I don’t believe I’ll change my tweeting habits, but I don’t want to negatively affect Uni Watch either, so I’m going to take a wait and see approach in this regard. The more folks that sign up, the more likely I’ll keep tweeting away with all the latest uni news.

    I only had to think about it for a minute to agree that $5-$10 a month for something that provides me so much enjoyment and stability makes sense. I’d love a mug or tote bag to show off but also want my money to have the largest impact possible.

    Why not pay for your own UNIWATCH tattoo and put YOUR money where your mouth is?

    You’re providing us with information that no one else is providing and deserve to be paid for it. I have no problem with what you’re doing.

    You were the first to provide a forum for people who care about uniform aesthetics. Before Uni-Watch I never knew such like-minded people existed and cared about this as much as I do. I thank you for that.

    You and the staff deserve more and I believe this model will work.

    lets be honest, most of the content is available elsewhere, this site is a wonderful aggregator of that information though.

    I have been a uni-watch reader almost since the start, and I can understand this. But $10, even $5 a month is absolutely far too much. Netflix is $10. Hulu is $8. The NEW YORK TIMES IS $8 per month. I love Uni Watch, but this website is not the New York Times. I don’t want to stop reading and supporting (proud t-shirt collector) this site after over 10 years, but depending on the price, I may have to.

    Netflix is $10. Hulu is $8. The NEW YORK TIMES IS $8 per month. I love Uni Watch, but this website is not the New York Times.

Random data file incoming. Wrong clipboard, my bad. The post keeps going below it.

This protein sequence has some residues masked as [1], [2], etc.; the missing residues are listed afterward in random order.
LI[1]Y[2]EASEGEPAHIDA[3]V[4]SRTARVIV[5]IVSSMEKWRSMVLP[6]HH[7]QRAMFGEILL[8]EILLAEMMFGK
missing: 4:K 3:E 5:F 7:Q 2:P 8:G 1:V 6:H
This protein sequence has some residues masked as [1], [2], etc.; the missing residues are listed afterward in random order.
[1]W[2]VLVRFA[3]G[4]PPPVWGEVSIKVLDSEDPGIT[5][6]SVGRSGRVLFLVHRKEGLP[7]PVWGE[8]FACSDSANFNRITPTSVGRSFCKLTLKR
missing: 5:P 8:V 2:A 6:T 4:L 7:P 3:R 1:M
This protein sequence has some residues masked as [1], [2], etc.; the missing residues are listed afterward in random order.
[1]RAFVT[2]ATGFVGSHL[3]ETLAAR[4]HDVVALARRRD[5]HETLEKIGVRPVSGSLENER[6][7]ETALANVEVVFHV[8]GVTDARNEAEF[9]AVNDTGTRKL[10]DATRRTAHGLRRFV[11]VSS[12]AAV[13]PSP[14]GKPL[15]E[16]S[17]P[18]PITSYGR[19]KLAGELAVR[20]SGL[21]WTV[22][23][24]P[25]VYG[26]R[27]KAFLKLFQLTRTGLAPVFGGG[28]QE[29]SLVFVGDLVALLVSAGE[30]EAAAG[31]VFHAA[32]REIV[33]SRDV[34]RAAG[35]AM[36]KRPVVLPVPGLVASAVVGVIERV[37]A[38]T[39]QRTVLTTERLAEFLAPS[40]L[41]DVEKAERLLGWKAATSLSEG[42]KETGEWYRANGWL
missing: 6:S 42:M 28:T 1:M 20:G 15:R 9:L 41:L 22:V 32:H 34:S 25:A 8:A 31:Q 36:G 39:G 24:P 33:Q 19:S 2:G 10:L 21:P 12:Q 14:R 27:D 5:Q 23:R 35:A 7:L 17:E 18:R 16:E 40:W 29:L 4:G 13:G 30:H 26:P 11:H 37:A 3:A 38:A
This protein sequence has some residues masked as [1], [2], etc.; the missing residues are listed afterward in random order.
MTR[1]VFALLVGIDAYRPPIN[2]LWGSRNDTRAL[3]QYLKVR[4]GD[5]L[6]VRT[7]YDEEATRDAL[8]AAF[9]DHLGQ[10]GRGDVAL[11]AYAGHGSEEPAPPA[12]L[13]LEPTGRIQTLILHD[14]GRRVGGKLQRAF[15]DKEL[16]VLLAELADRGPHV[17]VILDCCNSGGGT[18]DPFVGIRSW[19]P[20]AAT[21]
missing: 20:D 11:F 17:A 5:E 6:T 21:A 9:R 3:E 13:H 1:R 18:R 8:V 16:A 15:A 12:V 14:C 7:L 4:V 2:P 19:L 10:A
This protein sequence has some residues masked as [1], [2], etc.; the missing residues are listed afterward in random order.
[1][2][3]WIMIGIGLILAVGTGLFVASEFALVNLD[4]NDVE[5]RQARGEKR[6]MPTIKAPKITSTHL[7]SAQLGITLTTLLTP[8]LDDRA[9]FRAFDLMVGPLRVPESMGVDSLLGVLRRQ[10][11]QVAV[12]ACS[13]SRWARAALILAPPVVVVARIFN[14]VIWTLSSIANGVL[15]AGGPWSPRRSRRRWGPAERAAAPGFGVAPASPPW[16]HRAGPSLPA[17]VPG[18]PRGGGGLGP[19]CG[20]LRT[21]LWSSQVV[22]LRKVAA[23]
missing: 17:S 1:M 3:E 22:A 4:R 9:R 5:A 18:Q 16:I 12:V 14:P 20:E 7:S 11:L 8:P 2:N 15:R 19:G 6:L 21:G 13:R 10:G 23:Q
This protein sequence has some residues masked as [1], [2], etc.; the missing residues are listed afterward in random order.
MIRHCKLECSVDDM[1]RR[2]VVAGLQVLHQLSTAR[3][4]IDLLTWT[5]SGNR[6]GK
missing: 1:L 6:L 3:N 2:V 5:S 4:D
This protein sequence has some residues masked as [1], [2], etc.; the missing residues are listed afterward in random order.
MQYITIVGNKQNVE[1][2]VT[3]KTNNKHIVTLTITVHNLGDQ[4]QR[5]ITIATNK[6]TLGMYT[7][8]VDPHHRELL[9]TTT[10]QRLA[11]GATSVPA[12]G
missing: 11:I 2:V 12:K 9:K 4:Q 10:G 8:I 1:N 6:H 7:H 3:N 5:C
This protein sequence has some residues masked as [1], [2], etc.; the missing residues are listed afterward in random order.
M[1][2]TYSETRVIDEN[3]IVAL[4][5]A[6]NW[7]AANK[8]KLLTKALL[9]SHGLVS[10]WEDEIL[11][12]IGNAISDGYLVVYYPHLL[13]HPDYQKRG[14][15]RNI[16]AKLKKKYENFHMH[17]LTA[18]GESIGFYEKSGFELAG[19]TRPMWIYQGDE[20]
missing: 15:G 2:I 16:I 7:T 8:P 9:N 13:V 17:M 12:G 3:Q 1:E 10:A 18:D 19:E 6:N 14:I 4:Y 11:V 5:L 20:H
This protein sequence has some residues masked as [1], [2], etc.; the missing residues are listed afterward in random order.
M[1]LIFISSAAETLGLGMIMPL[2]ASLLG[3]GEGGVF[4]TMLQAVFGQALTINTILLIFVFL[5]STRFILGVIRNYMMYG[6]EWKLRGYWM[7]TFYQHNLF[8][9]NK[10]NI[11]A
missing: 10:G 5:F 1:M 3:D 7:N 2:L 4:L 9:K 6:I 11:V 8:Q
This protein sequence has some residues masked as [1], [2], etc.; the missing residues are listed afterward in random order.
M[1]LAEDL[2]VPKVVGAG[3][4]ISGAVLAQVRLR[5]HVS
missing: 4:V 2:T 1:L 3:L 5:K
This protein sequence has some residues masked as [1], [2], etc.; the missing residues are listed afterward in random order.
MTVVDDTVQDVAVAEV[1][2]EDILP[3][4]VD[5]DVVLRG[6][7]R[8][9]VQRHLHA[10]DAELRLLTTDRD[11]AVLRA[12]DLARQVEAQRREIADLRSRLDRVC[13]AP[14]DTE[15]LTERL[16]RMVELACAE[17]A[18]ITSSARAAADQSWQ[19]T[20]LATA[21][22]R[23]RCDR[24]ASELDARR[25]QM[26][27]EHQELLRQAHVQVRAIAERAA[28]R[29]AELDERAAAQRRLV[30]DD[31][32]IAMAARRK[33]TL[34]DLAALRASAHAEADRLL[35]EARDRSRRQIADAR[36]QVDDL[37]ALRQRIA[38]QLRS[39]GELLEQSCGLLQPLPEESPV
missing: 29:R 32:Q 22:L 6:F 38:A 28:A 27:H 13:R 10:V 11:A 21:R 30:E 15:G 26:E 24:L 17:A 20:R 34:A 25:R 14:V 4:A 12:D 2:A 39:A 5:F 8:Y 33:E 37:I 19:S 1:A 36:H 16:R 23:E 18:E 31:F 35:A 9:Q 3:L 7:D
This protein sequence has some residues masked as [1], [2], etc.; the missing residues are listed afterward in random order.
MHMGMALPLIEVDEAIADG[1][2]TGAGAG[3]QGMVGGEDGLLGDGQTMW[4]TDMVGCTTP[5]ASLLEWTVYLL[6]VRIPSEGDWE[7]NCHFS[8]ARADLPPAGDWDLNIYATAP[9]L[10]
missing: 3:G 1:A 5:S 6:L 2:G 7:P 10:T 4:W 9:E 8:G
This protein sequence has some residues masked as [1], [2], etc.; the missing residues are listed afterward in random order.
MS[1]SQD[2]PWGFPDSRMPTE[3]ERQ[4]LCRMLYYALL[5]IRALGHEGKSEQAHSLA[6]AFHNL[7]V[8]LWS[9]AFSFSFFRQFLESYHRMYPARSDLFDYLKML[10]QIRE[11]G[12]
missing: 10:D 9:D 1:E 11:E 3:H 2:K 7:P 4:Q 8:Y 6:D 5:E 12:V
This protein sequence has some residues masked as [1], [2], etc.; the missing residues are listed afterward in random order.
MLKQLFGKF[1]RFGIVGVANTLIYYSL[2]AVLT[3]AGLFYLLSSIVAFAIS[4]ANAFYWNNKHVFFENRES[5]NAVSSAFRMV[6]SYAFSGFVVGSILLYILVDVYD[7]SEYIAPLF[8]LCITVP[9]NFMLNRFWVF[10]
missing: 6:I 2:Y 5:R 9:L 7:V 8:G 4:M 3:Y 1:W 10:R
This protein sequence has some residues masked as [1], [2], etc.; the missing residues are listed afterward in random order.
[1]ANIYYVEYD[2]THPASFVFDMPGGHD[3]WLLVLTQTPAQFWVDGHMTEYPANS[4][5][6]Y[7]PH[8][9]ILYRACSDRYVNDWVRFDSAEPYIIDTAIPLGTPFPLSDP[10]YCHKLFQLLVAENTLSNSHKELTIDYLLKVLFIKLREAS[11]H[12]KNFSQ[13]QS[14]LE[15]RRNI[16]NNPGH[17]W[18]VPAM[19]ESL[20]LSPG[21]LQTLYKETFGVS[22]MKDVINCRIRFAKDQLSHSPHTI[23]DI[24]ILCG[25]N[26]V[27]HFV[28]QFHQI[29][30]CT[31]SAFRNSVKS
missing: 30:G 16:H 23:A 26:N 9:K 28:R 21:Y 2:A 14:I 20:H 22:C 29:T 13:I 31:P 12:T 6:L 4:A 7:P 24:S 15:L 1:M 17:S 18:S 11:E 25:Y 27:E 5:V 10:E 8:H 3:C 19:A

Lots of people are making these types of comparisons. I completely agree that if you look at it strictly from a quantitative value standpoint, what I’m proposing here is a worse deal than Netflix or Those are big operations that can take advantage of economies of scale that we simply cannot leverage. THat’s how it always is with a small niche operation — it’s why a small craft brewery charges more than Budweiser.

    (Also: NYT still has tons of ads.)

    I agree that this site is not the New York Times. This is better, the New York Times is trash.

    You have time Paul to really work it out, perhaps upping the membership discount on Naming Wrongs or the other Uni Watch merchandise. I’d be game for that. Or cooler contests for paying members. Sweetening the pot for charter members could bring people in.

    Regardless Paul, you will have my money. You’ve earned a lot of our respect for putting out a great product. I would recommend PayPal as a payment option. Less legwork than having to type credit card #’s in. :)

    I love the site, and I hope to continue doing so. Just try to keep it on the lower end.

    Thanks you for everything.

    As both an avid reader of this site for over a decade and as someone who’s been featured on here a couple times, I fully support this move and will defiantly be a paying member. There’s simply no other website with this amount of specific sports information. My father in law has been a publisher for a local newspaper for nearly 20 years and has seen the decline in subscriptions reach a point where he’s not sure if they’ll be able to continue either. Also, my brother happens to be finishing up his sophomore year in college as a journalism student and I worry about the future of his profession. Best of luck with this transition and thank you for your honesty about this matter.

    I love this site so much. I think a site overhaul is much needed. It might inject some excitement into what has been a pretty steady,but albeit stale form factor. It isn’t easy being independent digital these days and kudos to you for making it work for free so long. But you gotta get your money.